Average broadband download speeds are still less than half of advertised headline speeds, a large-scale Ofcom speed test has revealed, but fibre broadband outperforms ADSL.
Across all ISPs and all types of broadband, the average UK broadband speed in November/December 2010 was 6.2Mbps. This is an increase from May 2010, when the average speed was 5.2Mbps.
But the number of broadband customers on packages with high advertised speeds has also increased since May 2010, with average advertised speeds now reaching 13.8Mbps. Because of this, the gap between advertised and actual speeds has not improved with average broadband download speeds just 45% of average headline speeds.
In response to the findings, Which? broadband expert Ceri Stanaway says: ‘Ofcom’s latest broadband speed test results are disappointing, though unsurprising – frustratingly, there’s still a big gap between most promised speeds and what broadband users can get in reality.’
Find out what affects broadband speed and what you can do to improve performance, plus check how the speed of leading UK ISPs compared in Ofcom’s tests, in the free Which? guide on how to increase your broadband speed.
Fibre vs ADSL broadband download speeds
Ofcom’s speed tests revealed big differences in speed performance depending on the broadband technology used.
Full ADSL broadband – delivered over BT’s copper wire network – had the biggest gap between advertised and actual download speeds. This is primarily because broadband speeds deteriorate over copper wires, so the longer the wire has to stretch from the broadband exchange to your home, the lower the speed it is possible to achieve. Most UK broadband providers currently use ADSL broadband to deliver their services.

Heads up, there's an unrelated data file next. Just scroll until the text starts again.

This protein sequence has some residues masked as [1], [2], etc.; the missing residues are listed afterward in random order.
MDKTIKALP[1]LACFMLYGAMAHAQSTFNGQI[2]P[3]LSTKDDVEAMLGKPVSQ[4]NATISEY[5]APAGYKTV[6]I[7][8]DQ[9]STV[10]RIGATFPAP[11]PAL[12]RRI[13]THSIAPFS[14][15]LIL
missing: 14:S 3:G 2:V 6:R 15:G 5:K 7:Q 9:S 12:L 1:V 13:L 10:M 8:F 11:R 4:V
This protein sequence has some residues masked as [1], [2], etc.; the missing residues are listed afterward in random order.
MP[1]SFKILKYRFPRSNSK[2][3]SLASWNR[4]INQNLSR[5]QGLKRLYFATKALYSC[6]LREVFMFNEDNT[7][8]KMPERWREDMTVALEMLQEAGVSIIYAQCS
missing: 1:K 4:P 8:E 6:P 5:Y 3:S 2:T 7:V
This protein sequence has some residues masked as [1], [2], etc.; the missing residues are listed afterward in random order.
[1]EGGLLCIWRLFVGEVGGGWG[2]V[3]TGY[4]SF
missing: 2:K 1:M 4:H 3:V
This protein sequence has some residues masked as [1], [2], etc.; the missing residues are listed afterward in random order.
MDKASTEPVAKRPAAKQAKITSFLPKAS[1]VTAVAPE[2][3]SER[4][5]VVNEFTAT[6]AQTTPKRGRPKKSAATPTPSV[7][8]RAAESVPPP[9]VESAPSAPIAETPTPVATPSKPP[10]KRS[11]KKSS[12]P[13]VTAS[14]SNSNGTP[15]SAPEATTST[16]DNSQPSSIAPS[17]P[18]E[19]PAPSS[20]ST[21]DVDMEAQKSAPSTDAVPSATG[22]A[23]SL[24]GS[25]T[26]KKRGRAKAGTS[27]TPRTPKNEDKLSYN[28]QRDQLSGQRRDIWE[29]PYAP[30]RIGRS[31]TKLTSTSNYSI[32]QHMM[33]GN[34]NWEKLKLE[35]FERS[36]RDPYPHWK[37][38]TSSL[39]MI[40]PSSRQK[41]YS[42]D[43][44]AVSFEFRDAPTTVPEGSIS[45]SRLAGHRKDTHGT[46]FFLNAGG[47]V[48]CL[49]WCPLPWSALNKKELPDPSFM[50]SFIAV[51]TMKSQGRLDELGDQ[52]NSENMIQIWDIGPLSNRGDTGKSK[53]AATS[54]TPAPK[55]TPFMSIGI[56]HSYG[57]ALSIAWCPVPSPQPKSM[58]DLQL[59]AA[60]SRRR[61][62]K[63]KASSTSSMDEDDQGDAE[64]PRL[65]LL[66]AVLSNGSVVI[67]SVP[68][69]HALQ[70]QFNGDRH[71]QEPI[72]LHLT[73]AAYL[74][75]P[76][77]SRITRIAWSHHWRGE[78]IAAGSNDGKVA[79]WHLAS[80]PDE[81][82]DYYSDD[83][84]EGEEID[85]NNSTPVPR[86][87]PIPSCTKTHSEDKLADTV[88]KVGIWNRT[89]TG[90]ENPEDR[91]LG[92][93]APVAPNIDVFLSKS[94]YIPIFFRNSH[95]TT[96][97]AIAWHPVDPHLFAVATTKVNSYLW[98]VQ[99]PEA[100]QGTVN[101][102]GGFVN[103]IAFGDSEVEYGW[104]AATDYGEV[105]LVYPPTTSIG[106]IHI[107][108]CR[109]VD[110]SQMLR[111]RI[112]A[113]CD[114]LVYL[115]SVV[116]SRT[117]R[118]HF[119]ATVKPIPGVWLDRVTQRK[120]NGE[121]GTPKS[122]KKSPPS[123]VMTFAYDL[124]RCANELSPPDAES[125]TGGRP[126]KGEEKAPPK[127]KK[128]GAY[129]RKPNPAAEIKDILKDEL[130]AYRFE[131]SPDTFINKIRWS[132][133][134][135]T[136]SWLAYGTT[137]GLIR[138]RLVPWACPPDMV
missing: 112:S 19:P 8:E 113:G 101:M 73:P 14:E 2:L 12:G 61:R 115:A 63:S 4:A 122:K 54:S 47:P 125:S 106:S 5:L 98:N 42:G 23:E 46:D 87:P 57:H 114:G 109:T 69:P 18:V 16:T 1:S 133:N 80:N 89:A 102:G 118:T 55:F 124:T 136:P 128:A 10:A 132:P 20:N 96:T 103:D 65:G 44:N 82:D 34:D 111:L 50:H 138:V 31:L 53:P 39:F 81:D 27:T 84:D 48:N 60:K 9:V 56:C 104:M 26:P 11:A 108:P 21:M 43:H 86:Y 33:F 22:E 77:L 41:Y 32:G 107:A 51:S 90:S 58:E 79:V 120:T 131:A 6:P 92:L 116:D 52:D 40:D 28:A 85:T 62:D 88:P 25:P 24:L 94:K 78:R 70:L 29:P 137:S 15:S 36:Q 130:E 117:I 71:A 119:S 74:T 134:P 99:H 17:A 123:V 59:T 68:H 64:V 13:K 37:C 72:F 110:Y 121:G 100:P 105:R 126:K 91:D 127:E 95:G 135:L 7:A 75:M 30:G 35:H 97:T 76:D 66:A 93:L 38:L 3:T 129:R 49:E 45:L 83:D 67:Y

The broadband speed gap increases with higher headline speeds – customers on an ADSL service promising between 20 and 24Mpbs achieved just 29% of headline speeds on average.
Virgin Media and BT Infinity
Fibre broadband services from Virgin Media and BT Infinity delivered much closer download speeds to what was promised. Virgin Media’s cable packages delivered at least 90% of headline speeds on average, across its 10Mbps, 20Mbps and 50Mbps packages.
And for the first time Ofcom was able to measure BT’s new 40Mbps broadband service – BT Infinity. This uses fibre for all but the final part of the broadband delivery, and produced on average 80% of headline download speeds.
Find out more about fibre broadband packages and prices and what Which? members think of BT and Virgin Media’s services in the Which? broadband review.
Ofcom’s research involved more than 18 million separate service performance tests in over 1,700 homes during November and December 2010.
Theoretical speed advertising misleads consumers
Ceri Stanaway adds: ‘It’s good to see that fibre broadband from Virgin Media and BT is capable of delivering closer to the headline speeds, but fibre broadband is only available to limited parts of the UK, and the more widely available ADSL broadband still falls far short of expectations.
‘We accept that some of the factors that limit broadband speeds are beyond ISPs’ control – such as the deterioration of broadband signal over copper wires. But people tell us they find current broadband speed advertising misleading and confusing.
‘It’s not rocket science – broadband ads should reflect what the technology can actually deliver.’
The ASA is currently consulting on the way broadband speed is advertised. Which? has submitted a response calling for greater clarity, so that prospective broadband customers can make an informed choice based on realistic speed advertising.
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